Someone asked me how things were going recently, and I started into the pat "nice-isms" I am programmed to say. great, fine! wow! look at me! But what I really wanted to say is this:
I am in limbo; I am moving through, slowly, through my own life, unsure of this new body, and mind, and what happens next. I am stitching myself back together a wee bit everyday.
There is no "going back" - life is on another course, and one that has far more [and ironically fewer] nuances, bumps, and lumps. There is still a huge part of the old me, known to me as my core. But emerging from the foxhole in toto is proving to be a hard thing for the core, that wee battered thing.
People, my family, my insurer, others - are anxious for me to "return". Chemo? Check! Surgery? Check! Radiation - on deck - Check! Hair growing in (not curly, not luscious, all those liars!) Check! Tamoxifen? Check! Stepping stones, all - but to where? What does it look like out there? What wil be my new part in this new world?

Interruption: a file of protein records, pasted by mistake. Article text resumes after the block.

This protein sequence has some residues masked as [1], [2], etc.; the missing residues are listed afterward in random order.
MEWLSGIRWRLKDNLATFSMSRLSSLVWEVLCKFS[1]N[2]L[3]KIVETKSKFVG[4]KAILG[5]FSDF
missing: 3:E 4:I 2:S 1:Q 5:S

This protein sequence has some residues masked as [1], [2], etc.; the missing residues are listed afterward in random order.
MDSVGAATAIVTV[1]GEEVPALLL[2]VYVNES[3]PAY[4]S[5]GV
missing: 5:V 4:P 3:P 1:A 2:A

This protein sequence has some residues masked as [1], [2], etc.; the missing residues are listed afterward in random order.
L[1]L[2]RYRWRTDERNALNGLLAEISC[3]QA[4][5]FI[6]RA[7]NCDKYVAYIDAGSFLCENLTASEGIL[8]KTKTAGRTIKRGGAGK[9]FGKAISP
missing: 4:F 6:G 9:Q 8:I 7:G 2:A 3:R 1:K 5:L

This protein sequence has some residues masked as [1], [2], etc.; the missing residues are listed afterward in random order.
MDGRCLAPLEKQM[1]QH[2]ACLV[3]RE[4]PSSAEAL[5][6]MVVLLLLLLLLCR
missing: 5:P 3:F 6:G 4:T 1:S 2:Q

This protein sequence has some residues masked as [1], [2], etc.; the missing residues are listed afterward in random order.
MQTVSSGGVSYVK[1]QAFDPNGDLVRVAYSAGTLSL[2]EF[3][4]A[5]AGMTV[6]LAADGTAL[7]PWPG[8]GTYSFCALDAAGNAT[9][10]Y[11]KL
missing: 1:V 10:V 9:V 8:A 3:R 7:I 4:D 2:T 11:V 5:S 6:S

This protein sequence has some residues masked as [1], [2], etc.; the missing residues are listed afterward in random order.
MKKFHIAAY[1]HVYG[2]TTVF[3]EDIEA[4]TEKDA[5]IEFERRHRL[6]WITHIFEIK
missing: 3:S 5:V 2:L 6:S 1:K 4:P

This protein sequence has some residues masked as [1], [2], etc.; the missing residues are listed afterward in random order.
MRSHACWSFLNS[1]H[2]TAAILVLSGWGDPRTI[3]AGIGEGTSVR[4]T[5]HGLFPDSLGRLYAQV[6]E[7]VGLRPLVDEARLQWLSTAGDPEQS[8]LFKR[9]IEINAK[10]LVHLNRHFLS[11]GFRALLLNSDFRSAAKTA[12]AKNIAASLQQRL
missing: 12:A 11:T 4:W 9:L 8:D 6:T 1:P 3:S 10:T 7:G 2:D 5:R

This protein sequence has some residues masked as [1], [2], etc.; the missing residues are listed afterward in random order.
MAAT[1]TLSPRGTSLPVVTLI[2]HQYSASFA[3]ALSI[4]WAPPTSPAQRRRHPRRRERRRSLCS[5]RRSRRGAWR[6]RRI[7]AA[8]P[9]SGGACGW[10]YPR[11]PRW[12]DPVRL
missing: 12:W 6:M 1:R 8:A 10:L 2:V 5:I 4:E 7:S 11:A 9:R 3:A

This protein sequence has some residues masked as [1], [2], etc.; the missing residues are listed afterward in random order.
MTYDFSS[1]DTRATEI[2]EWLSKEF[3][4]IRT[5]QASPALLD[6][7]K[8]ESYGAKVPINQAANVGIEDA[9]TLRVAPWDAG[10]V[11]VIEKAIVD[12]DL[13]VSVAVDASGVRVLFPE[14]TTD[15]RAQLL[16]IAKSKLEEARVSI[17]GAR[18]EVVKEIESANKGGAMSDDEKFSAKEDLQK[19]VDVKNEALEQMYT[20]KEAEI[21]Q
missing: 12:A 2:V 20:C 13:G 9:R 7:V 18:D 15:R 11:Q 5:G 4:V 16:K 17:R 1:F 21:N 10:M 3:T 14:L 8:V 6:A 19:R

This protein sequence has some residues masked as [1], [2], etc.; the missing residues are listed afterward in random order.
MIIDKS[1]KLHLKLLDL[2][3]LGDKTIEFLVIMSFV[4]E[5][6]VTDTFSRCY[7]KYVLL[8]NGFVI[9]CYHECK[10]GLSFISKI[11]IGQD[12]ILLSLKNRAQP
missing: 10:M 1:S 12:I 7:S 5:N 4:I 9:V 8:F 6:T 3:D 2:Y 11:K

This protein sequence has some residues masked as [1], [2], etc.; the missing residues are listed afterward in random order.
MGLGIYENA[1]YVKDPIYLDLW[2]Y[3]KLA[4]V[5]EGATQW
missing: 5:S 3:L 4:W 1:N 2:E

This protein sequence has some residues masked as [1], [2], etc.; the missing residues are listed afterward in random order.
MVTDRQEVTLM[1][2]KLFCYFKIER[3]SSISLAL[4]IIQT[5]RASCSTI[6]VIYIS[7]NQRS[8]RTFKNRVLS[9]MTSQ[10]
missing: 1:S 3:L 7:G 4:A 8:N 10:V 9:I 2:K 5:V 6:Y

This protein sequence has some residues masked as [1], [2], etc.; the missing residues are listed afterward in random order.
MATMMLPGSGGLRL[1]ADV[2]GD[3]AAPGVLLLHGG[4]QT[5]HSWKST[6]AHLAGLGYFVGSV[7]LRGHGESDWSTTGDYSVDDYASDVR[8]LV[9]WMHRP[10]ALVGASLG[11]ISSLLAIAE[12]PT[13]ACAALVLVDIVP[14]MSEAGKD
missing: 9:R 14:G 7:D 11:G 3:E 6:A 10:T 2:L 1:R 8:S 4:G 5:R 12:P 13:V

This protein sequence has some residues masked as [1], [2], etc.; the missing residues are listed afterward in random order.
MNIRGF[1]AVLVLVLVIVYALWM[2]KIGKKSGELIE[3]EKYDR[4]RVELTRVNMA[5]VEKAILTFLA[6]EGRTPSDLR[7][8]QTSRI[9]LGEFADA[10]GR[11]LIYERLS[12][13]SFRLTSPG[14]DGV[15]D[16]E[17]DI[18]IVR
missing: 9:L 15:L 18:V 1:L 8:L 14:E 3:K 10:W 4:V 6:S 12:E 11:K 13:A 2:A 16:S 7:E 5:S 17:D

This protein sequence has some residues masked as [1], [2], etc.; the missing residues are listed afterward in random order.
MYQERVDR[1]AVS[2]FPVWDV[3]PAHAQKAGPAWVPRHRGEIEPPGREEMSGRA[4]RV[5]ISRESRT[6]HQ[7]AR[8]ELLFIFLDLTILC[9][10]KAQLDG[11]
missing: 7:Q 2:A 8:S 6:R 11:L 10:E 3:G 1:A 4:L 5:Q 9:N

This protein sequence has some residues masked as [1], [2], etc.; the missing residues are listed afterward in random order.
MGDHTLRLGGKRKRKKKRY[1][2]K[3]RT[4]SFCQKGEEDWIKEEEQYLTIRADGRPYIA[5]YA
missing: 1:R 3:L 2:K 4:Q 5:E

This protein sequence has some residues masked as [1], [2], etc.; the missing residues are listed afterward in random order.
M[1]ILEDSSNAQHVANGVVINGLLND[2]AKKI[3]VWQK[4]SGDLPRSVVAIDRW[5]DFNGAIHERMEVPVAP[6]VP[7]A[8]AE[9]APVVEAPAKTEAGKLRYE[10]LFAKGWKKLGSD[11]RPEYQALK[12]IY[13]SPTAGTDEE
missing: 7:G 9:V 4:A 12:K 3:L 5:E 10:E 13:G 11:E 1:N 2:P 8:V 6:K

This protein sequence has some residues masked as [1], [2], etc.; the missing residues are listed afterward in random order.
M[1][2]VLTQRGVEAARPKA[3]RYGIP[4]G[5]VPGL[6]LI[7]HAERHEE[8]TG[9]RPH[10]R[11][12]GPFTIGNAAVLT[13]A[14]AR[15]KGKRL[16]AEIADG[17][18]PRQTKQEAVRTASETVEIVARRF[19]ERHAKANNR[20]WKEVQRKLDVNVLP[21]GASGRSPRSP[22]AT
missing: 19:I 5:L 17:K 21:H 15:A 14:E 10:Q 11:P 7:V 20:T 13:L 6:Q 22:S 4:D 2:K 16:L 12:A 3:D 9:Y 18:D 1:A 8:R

I am not going to do that, return to the life before. I am going to learn to transition myself back into the world. I am going to trust myself, and my loved ones to do this with me - at my speed.
In the Tibetan tradition, the place between lives is called "the bardo." We do not live in a culture that supports a thoughtful meditative approach to recovery and/ or healing. Before the lights are off in the ER, you are literally packed up, and booted out of the hospital with a bag of alcohol swabs and not even a prayer. Your home care nurse is your only real touchpoint - hovering on the transom to the other side - from the entire sugical medical team who asked you your birth date and took your vitals 6 times, drew on your body with a sharpie, rent it asunder and then stapled it all back together.
Recovery is what your body does, but healing - healing is what your entirety does - body, mind, soul. Recovery can be bouncing back from surgery with an excellent clinical response - off those pain meds and flipping that arm around like nobody's business inside of a week or two.
But healing takes time. All parts need to find their new normal - the body, most obviously to the outside world - hair regrows, there are changes to the outline of the body, the scars settle - the tissue reworks itself into a new fabric; the mind needs to settle into a place where the concept of a recurrence is accepted, or handled with dignity, not fear (because the common medical wisdom now is that cancer is a condition, chronic, but at bay); and maybe the mind even needs to relearn all the things it has forgotten - names, objects; and the soul - finding answers to the awesome questions brought right up close in your face. And answering who am I now?
This is the bardo.